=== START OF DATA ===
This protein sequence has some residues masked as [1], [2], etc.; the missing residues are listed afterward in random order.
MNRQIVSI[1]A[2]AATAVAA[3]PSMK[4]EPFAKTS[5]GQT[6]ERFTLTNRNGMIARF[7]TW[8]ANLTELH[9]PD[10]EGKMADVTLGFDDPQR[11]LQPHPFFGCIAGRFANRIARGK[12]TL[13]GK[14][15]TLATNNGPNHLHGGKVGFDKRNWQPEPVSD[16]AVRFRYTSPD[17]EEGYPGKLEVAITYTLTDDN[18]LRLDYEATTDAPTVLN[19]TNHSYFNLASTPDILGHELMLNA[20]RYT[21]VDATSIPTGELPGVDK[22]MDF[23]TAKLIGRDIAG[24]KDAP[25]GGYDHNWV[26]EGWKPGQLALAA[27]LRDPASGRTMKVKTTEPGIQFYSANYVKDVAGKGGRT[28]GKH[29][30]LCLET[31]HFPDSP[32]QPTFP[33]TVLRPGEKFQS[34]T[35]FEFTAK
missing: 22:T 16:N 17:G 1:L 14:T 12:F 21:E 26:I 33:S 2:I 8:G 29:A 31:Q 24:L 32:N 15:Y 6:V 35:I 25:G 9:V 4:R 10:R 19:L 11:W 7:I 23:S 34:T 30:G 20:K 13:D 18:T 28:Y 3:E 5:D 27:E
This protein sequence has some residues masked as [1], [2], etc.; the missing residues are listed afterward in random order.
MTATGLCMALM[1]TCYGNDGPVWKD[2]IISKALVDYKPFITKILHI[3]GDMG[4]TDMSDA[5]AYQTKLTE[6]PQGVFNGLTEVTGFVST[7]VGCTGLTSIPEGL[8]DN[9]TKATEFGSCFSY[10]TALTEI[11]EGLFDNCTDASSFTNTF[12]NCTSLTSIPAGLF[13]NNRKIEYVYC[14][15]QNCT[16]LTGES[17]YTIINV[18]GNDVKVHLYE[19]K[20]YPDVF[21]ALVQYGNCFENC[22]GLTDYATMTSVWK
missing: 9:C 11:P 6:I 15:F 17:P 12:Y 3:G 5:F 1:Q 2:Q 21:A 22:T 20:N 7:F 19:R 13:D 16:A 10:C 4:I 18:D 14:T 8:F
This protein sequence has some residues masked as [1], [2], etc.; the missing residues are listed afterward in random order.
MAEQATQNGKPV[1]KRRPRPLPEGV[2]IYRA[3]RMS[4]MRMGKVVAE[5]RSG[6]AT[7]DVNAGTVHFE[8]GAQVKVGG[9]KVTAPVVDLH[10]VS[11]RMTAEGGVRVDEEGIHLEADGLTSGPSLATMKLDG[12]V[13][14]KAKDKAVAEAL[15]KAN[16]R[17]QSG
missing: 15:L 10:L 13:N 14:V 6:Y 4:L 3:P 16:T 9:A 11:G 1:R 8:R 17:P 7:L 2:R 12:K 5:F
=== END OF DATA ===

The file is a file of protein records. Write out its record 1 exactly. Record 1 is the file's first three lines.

This protein sequence has some residues masked as [1], [2], etc.; the missing residues are listed afterward in random order.
MNRQIVSI[1]A[2]AATAVAA[3]PSMK[4]EPFAKTS[5]GQT[6]ERFTLTNRNGMIARF[7]TW[8]ANLTELH[9]PD[10]EGKMADVTLGFDDPQR[11]LQPHPFFGCIAGRFANRIARGK[12]TL[13]GK[14][15]TLATNNGPNHLHGGKVGFDKRNWQPEPVSD[16]AVRFRYTSPD[17]EEGYPGKLEVAITYTLTDDN[18]LRLDYEATTDAPTVLN[19]TNHSYFNLASTPDILGHELMLNA[20]RYT[21]VDATSIPTGELPGVDK[22]MDF[23]TAKLIGRDIAG[24]KDAP[25]GGYDHNWV[26]EGWKPGQLALAA[27]LRDPASGRTMKVKTTEPGIQFYSANYVKDVAGKGGRT[28]GKH[29][30]LCLET[31]HFPDSP[32]QPTFP[33]TVLRPGEKFQS[34]T[35]FEFTAK
missing: 22:T 16:N 17:G 1:L 14:T 12:F 21:E 26:I 33:S 2:I 8:G 29:A 31:Q 24:L 32:N 15:Y 6:V 35:I 25:G 9:V 4:R 10:R 19:L 11:W 7:I 23:S 34:T 30:G 20:K 13:D 18:T 28:Y 3:E 5:D 27:E